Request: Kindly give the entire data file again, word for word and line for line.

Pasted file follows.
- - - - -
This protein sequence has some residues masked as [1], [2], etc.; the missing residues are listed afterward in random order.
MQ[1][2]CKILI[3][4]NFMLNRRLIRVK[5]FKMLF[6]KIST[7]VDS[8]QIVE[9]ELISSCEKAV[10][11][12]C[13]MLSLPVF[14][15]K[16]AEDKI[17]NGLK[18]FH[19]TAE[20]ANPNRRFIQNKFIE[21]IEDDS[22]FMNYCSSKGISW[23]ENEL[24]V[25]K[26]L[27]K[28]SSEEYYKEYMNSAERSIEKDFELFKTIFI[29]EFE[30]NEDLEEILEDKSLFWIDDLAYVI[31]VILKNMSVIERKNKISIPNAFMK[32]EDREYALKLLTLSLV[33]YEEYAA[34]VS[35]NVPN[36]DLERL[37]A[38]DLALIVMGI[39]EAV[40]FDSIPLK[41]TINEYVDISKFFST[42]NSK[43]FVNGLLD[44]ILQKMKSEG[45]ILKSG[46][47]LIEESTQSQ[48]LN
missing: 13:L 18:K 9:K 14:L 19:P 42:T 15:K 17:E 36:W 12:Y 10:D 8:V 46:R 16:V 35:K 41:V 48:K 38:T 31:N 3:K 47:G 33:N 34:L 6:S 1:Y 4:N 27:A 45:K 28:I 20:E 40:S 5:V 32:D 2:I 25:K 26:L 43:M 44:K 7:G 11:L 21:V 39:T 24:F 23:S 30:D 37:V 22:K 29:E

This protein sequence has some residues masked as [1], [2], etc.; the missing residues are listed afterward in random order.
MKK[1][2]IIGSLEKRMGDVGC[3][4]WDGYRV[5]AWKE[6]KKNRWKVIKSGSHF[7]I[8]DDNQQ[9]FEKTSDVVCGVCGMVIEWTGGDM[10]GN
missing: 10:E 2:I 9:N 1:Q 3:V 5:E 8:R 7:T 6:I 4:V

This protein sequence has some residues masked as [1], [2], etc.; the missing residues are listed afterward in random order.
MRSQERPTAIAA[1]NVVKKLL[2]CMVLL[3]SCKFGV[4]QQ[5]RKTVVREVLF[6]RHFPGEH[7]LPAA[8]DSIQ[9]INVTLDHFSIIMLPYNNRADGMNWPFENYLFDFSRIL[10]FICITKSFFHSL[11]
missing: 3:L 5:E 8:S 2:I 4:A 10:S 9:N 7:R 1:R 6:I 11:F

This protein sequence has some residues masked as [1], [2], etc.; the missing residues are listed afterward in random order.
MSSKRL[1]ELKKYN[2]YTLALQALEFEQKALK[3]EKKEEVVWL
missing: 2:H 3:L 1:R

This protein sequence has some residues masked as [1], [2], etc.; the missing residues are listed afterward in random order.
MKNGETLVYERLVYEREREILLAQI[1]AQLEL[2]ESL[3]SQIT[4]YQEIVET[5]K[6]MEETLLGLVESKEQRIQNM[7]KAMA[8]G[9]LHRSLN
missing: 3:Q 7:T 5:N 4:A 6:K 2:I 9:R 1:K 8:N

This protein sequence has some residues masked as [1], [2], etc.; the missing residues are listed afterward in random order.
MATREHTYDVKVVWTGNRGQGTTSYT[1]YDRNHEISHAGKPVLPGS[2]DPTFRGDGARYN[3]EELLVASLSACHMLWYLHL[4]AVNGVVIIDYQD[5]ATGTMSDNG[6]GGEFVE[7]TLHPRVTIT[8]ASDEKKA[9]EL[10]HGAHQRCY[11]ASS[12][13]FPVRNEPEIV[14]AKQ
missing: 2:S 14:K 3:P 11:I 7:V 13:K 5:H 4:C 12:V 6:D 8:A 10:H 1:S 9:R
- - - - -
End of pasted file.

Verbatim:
This protein sequence has some residues masked as [1], [2], etc.; the missing residues are listed afterward in random order.
MQ[1][2]CKILI[3][4]NFMLNRRLIRVK[5]FKMLF[6]KIST[7]VDS[8]QIVE[9]ELISSCEKAV[10][11][12]C[13]MLSLPVF[14][15]K[16]AEDKI[17]NGLK[18]FH[19]TAE[20]ANPNRRFIQNKFIE[21]IEDDS[22]FMNYCSSKGISW[23]ENEL[24]V[25]K[26]L[27]K[28]SSEEYYKEYMNSAERSIEKDFELFKTIFI[29]EFE[30]NEDLEEILEDKSLFWIDDLAYVI[31]VILKNMSVIERKNKISIPNAFMK[32]EDREYALKLLTLSLV[33]YEEYAA[34]VS[35]NVPN[36]DLERL[37]A[38]DLALIVMGI[39]EAV[40]FDSIPLK[41]TINEYVDISKFFST[42]NSK[43]FVNGLLD[44]ILQKMKSEG[45]ILKSG[46][47]LIEESTQSQ[48]LN
missing: 13:L 18:K 9:K 14:L 19:P 42:T 15:K 17:E 36:W 12:Y 10:D 8:V 46:R 16:V 35:K 41:V 48:K 38:T 31:N 3:K 47:G 33:N 34:L 6:S 1:Y 4:N 27:A 45:K 28:I 20:E 40:S 5:V 32:D 2:I 25:K 26:L 43:M 44:K 7:G 11:L 21:V 39:T 24:F 23:S 30:D 37:V 22:K 29:E

This protein sequence has some residues masked as [1], [2], etc.; the missing residues are listed afterward in random order.
MKK[1][2]IIGSLEKRMGDVGC[3][4]WDGYRV[5]AWKE[6]KKNRWKVIKSGSHF[7]I[8]DDNQQ[9]FEKTSDVVCGVCGMVIEWTGGDM[10]GN
missing: 10:E 2:I 9:N 1:Q 3:V 5:E 8:R 7:T 6:I 4:V

This protein sequence has some residues masked as [1], [2], etc.; the missing residues are listed afterward in random order.
MRSQERPTAIAA[1]NVVKKLL[2]CMVLL[3]SCKFGV[4]QQ[5]RKTVVREVLF[6]RHFPGEH[7]LPAA[8]DSIQ[9]INVTLDHFSIIMLPYNNRADGMNWPFENYLFDFSRIL[10]FICITKSFFHSL[11]
missing: 3:L 5:E 8:S 2:I 4:A 10:S 9:N 7:R 1:R 6:I 11:F

This protein sequence has some residues masked as [1], [2], etc.; the missing residues are listed afterward in random order.
MSSKRL[1]ELKKYN[2]YTLALQALEFEQKALK[3]EKKEEVVWL
missing: 2:H 3:L 1:R

This protein sequence has some residues masked as [1], [2], etc.; the missing residues are listed afterward in random order.
MKNGETLVYERLVYEREREILLAQI[1]AQLEL[2]ESL[3]SQIT[4]YQEIVET[5]K[6]MEETLLGLVESKEQRIQNM[7]KAMA[8]G[9]LHRSLN
missing: 3:Q 7:T 5:N 4:A 6:K 2:I 9:R 1:K 8:N

This protein sequence has some residues masked as [1], [2], etc.; the missing residues are listed afterward in random order.
MATREHTYDVKVVWTGNRGQGTTSYT[1]YDRNHEISHAGKPVLPGS[2]DPTFRGDGARYN[3]EELLVASLSACHMLWYLHL[4]AVNGVVIIDYQD[5]ATGTMSDNG[6]GGEFVE[7]TLHPRVTIT[8]ASDEKKA[9]EL[10]HGAHQRCY[11]ASS[12][13]FPVRNEPEIV[14]AKQ
missing: 2:S 14:K 3:P 11:I 7:V 13:K 5:H 4:C 12:V 6:D 8:A 10:H 1:S 9:R